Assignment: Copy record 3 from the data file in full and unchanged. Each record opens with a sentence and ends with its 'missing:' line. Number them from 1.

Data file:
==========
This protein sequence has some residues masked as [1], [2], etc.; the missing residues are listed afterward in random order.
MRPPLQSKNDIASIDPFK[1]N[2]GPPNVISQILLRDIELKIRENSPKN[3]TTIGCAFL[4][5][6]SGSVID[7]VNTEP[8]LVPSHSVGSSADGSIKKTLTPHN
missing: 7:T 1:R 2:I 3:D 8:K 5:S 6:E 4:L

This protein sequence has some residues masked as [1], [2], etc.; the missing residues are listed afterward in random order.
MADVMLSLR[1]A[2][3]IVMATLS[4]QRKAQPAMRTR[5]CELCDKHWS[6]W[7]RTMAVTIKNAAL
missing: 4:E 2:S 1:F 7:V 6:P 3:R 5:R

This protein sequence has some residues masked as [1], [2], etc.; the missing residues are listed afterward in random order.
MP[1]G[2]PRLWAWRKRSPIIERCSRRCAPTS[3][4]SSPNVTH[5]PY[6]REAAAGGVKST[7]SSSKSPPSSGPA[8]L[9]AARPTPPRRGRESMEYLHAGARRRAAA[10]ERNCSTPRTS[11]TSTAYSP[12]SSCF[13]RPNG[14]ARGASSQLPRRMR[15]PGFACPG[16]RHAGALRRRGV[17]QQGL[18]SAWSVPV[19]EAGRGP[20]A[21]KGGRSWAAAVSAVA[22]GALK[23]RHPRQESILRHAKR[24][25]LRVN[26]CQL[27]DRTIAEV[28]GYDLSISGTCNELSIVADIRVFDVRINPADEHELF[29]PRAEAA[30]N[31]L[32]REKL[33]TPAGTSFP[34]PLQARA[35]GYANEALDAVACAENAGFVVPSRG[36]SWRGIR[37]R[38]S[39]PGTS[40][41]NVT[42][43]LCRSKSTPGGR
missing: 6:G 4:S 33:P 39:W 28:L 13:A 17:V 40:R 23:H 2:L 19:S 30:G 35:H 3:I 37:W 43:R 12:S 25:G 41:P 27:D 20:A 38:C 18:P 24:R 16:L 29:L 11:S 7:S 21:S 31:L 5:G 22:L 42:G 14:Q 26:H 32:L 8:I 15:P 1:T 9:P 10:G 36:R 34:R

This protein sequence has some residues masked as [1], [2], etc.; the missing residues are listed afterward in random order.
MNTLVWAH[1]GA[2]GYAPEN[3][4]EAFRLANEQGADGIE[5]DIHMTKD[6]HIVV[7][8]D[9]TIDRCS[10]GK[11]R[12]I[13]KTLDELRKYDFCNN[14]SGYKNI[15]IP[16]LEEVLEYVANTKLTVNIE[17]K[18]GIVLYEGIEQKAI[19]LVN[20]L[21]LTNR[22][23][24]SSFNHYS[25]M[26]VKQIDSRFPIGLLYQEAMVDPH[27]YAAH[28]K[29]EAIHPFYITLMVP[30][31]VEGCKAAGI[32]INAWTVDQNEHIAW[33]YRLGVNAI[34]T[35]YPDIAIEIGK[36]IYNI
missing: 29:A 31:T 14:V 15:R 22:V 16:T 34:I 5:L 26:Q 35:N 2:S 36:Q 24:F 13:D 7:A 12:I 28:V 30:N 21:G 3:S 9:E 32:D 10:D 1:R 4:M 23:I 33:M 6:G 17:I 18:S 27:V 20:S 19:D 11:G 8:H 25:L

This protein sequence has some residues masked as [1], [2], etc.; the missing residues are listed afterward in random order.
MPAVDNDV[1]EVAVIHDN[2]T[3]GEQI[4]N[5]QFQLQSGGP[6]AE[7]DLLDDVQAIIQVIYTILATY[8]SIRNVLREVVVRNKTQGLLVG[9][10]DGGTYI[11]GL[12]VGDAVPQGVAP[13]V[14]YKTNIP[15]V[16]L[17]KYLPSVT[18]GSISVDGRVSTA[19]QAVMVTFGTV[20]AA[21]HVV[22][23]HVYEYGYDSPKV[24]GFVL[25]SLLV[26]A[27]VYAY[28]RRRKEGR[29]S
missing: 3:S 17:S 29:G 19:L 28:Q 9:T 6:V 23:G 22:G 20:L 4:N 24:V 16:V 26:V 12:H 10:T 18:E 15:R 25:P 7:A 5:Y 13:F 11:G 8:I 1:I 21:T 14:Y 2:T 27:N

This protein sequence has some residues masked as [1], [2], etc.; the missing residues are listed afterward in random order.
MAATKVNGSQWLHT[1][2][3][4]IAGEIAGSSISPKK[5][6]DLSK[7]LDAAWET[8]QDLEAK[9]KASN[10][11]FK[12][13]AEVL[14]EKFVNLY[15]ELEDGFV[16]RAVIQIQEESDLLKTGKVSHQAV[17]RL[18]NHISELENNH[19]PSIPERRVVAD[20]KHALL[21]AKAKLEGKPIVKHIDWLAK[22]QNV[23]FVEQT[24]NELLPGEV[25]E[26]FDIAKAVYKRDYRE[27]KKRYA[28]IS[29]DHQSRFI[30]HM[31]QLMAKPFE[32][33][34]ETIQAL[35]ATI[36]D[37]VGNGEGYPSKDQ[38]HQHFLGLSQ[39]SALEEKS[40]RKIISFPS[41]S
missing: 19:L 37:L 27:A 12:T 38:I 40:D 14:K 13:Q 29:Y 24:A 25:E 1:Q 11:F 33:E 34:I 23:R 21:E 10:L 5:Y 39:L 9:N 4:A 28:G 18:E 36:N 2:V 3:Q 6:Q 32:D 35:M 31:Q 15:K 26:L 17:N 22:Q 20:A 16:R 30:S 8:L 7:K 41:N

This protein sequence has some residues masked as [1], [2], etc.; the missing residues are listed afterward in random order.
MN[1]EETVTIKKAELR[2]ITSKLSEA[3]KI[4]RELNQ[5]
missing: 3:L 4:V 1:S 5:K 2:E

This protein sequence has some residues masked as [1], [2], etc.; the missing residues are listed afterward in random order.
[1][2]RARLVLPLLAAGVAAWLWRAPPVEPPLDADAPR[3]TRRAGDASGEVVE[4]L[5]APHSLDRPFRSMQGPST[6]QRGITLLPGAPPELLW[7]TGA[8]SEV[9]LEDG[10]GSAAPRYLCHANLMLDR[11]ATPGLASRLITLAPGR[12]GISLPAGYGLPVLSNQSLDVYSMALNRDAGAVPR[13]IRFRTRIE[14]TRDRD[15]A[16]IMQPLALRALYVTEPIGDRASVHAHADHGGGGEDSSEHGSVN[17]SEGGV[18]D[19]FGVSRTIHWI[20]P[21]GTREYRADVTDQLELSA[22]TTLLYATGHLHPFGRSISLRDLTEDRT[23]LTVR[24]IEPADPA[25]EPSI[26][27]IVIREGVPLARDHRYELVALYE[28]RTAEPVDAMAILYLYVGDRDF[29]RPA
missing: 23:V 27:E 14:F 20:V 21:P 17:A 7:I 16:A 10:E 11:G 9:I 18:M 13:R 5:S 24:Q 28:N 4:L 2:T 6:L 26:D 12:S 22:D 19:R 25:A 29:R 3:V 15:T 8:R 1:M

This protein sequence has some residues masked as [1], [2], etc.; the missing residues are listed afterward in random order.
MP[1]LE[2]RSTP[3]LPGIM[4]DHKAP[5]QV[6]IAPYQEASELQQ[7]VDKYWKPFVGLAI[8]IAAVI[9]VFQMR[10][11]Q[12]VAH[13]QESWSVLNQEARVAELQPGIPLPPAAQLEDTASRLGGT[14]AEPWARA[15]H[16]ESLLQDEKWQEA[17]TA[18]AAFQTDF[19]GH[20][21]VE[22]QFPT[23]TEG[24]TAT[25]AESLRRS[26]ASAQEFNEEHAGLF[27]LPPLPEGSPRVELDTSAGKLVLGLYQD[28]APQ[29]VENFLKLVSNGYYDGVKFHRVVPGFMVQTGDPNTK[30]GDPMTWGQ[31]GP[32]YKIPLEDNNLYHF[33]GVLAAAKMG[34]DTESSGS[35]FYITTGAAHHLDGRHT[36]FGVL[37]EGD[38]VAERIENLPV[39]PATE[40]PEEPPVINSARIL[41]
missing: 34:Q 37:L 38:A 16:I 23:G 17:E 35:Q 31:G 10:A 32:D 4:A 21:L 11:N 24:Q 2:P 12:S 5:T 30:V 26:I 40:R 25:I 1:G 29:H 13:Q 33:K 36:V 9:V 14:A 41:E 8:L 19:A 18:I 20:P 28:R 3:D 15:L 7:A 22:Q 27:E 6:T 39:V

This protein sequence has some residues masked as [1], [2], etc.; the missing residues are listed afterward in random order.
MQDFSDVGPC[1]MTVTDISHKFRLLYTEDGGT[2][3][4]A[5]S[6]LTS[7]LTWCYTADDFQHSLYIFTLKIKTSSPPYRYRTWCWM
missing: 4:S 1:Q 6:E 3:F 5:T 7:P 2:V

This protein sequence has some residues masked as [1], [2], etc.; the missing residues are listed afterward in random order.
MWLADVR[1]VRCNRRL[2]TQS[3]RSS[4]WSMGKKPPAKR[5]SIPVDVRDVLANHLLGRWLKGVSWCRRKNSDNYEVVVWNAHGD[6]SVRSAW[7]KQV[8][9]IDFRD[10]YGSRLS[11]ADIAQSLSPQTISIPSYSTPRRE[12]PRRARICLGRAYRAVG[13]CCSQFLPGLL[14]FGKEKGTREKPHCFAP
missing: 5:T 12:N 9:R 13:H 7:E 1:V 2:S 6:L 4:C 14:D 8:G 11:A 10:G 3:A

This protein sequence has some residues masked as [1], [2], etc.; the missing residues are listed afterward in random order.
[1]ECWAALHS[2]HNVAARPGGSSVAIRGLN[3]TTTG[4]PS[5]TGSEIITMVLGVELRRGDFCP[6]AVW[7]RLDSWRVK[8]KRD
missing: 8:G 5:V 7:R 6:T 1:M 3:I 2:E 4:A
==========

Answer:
This protein sequence has some residues masked as [1], [2], etc.; the missing residues are listed afterward in random order.
MP[1]G[2]PRLWAWRKRSPIIERCSRRCAPTS[3][4]SSPNVTH[5]PY[6]REAAAGGVKST[7]SSSKSPPSSGPA[8]L[9]AARPTPPRRGRESMEYLHAGARRRAAA[10]ERNCSTPRTS[11]TSTAYSP[12]SSCF[13]RPNG[14]ARGASSQLPRRMR[15]PGFACPG[16]RHAGALRRRGV[17]QQGL[18]SAWSVPV[19]EAGRGP[20]A[21]KGGRSWAAAVSAVA[22]GALK[23]RHPRQESILRHAKR[24][25]LRVN[26]CQL[27]DRTIAEV[28]GYDLSISGTCNELSIVADIRVFDVRINPADEHELF[29]PRAEAA[30]N[31]L[32]REKL[33]TPAGTSFP[34]PLQARA[35]GYANEALDAVACAENAGFVVPSRG[36]SWRGIR[37]R[38]S[39]PGTS[40][41]NVT[42][43]LCRSKSTPGGR
missing: 6:G 4:S 33:P 39:W 28:L 13:A 17:V 40:R 23:H 2:L 19:S 30:G 35:H 3:I 37:W 43:R 12:S 25:G 41:P 27:D 20:A 38:C 18:P 24:R 16:L 29:L 11:S 7:S 21:S 31:L 5:G 22:L 42:G 14:Q 26:H 32:L 8:I 15:P 1:T 9:P 10:G 36:R 34:R